After the family conversation, we have the family meal, the Lord's Supper. It is the "communion of the body and blood of the Lord" (1 Cor. 10:16). We eat it together. There is no more intense expression of Christian fellowship this side of heaven. We may not see it. Our senses are inadequate to the task. We may not feel it, but it is objectively so. In that moment, everything is right. We are ready to live out our lives together in the fellowship that occurs outside of and beyond the service.

Again Bonar:

I lay my sins on Jesus, the spotless Lamb of God;
He bears them all and frees us from the accursed load.
I bring my guilt to Jesus to wash my crimson stains
Clean in his blood most precious till not a spot remains.

The Centrality of God's Action

I often hear gathered worship described as "man- centered," a pejorative appellation, or "God-centered," an approbation. Of course, the former label is a no-brainer. We use it precisely because of its extravagant ad hominem value. But what about the latter label? What about statements like, "At X Church, we are God-centered; our services are dignified and centered around the glory of God. We exalt God at X Church?" Isn't this all really a bit like "I have decided to follow Jesus?"

My youngest son is five years old. He is beginning to write by copying the words of "Go Dogs, Go!" A few days ago, he gave me a scroll of his writing, very proud of the accomplishment. He gave it to me because he wanted to give me a present, and in that spirit, I received it with great delight. But, truth be told, he didn't understand a word he had written, the writing was difficult to read, and there were food stains on the paper. I could have done a much better job on my own had I decided that a scroll extracted from "Go Dogs, Go!" was necessary to my existence. Do I need anything from my five year old? No. Do I want anything from him? Of course I do. I want his love and affection.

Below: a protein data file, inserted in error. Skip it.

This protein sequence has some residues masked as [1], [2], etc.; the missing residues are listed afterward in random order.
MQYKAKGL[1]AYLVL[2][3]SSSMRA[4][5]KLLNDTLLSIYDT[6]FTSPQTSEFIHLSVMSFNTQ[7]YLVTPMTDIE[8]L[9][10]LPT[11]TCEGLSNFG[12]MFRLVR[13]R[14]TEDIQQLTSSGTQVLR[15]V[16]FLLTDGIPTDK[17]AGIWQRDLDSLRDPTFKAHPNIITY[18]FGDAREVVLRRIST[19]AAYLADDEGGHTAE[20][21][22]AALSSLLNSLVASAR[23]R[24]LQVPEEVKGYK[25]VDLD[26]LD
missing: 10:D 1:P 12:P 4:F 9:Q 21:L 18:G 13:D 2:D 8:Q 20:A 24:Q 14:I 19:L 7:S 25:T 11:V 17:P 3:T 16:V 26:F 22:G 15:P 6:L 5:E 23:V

It is just like this when our Heavenly Father draws his family together. He gives us the forgiveness of sins, life and salvation in Christ. We give him the affection of much-loved children. To be honest then: This family gathering is man-centered, but on God's terms. God meets our needs in gathered worship as he defines them.

Asaph, speaking the Word of the Lord, said: "Call upon me in the day of trouble; I will deliver you, and you shall glorify me" (Psalm 50:15). What day is the day of trouble? Every day that we sin. We need to keep a sense of proportion in gathered worship and receive God's gifts to us in Word and Sacrament with one simple word: Thanks. Montgomery once more:

From Thy house when I return,
May my heart within me burn,
And at evening let me say,
I have walked with God today….

Or perhaps, "I have beheld the Lamb of God today…."

Monday, July 16th 2007

“Modern Reformation has championed confessional Reformation theology in an anti-confessional and anti-theological age.”

Picture of J. Ligon Duncan, IIIJ. Ligon Duncan, IIISenior Minister, First Presbyterian Church